Titling the work The Hive, the artists suggest a link between natural and human-built structures, like the complex and evolving architecture of a beehive. They have also compared the ceiling-mounted buildings to luminous stalactites that pay tribute to the highly developed cities we live in today while reminding us of our cave-dweller origins. Familiar yet foreign, this uncanny, hybridized representation of an urban center highlights the globalization of architectural design and evokes the influence and interconnectedness of the world’s great cities. Like an inverted reflection of the cityscape just beyond the Train Hall doors, The Hive expresses the quintessential idea of New York City as a melting pot where cultures, nationalities, and ethnicities coexist to become greater than the sum of their parts.

Since 1995, the artistic duo Elmgreen & Dragset have created sculptures and installations that encourage novel perspectives on the structures and systems that govern our lives. Their works transpose and relocate everyday objects into unexpected arrangements and settings, often with subversive humor. Through recontextualizations of the familiar, the artists transform the quotidian fixtures of our lived environment—ATM machines, sewage pipes, suburban swimming pools—inviting new narratives and activating associations with broader societal tensions. Elmgreen & Dragset’s strategy of displacement fundamentally shifts our perception of our surroundings and often resists notions of conformity within our built and socio-cultural environments. In keeping with their practice and in visual dialogue with the artists’ works Magic Mushrooms (2015) and City In The Sky (2019), The Hive allows us a surprising perceptual and spatial relationship to a familiar view, the city skyline. The looming stature of the inverted skyscrapers is at once overpowering and enthralling. It evokes the magnetic draw of cities and the continual urbanization of our world. With buildings up to 9’ tall and integrating over .8 miles (1.3km) of LED strip, this is one of their most technically complex installations. The Hive is the artists’ first permanent public sculpture in New York.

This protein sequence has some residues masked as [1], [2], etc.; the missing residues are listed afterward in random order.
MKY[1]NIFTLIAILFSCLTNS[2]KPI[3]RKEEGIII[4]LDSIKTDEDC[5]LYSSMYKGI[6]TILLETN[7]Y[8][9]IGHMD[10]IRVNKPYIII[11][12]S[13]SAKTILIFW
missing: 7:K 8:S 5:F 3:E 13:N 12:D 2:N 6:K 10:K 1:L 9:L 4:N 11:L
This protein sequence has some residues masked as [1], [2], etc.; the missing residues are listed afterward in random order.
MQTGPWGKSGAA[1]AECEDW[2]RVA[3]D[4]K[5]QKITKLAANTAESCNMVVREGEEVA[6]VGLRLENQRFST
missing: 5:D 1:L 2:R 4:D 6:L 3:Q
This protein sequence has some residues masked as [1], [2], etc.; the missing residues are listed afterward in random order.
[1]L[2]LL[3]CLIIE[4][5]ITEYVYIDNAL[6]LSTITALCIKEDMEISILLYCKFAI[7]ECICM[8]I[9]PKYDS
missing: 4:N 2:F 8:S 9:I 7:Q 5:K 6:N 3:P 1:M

Elmgreen & Dragset gratefully acknowledge their studio (Niklas Schumacher, Margo Lauras, Moritz Pitrowski, Rhiannon Thayer, Darius Am Wasser, Phoebe Emerson, Leona Tobien, Sasha Mballa-Ekobena) as well as Steelworks, Studio Barthelmes, UAP, Torsilieri, and Craft Engineering.

Kehinde Wiley, Go

Kehinde Wiley (b. 1977 in Los Angeles, CA; lives and works in New York City and Dakar, Senegal)
Go, 2020
Stained glass with aluminum frame, gypsum molding, steel structure, and LED light panel
17’6” L x 55’8” W x 10” D
Commissioned by Empire State Development in partnership with Public Art Fund

Commanding the expansive ceiling of the 33rd Street Midblock Entrance Hall, Kehinde Wiley’s hand-painted glass triptych celebrates the vibrancy and virtuosity of bodies in motion at monumental scale. Go is an exuberant depiction of young, Black New Yorkers in poses drawn from breakdance, the modern dance style, which originated on the streets of New York during the 1960s and 70s among African American and Latino youth. Wiley draws on the classical European tradition of frescoed ceilings, using a pronounced foreshortening technique (often associated with 18th century master Giovanni Battista Tiepolo) to create the impression of figures ascending to the heavens above. He captures them mid-gesture, against billowing clouds in a brilliant blue sky, lunging and twisting in poses that embody the combination of precision, athleticism, and expression inherent to this acrobatic style of performance. Wiley casts his subjects in roles traditionally reserved for saints and angels, depicting them instead as unique individuals attired in their regular streetwear. These contemporary avatars of the sublime are awesome in their gravity-defying abilities, yet familiar to any subway rider; an image of joy at the intersection of the epic and the intimate. Go extends the metaphorical language of light and divinity to reveal the talent, beauty, and power of Black bodies. Translating the urban environment into a celestial dreamscape, Wiley communicates an optimistic spirit of buoyancy, possibility, and survival.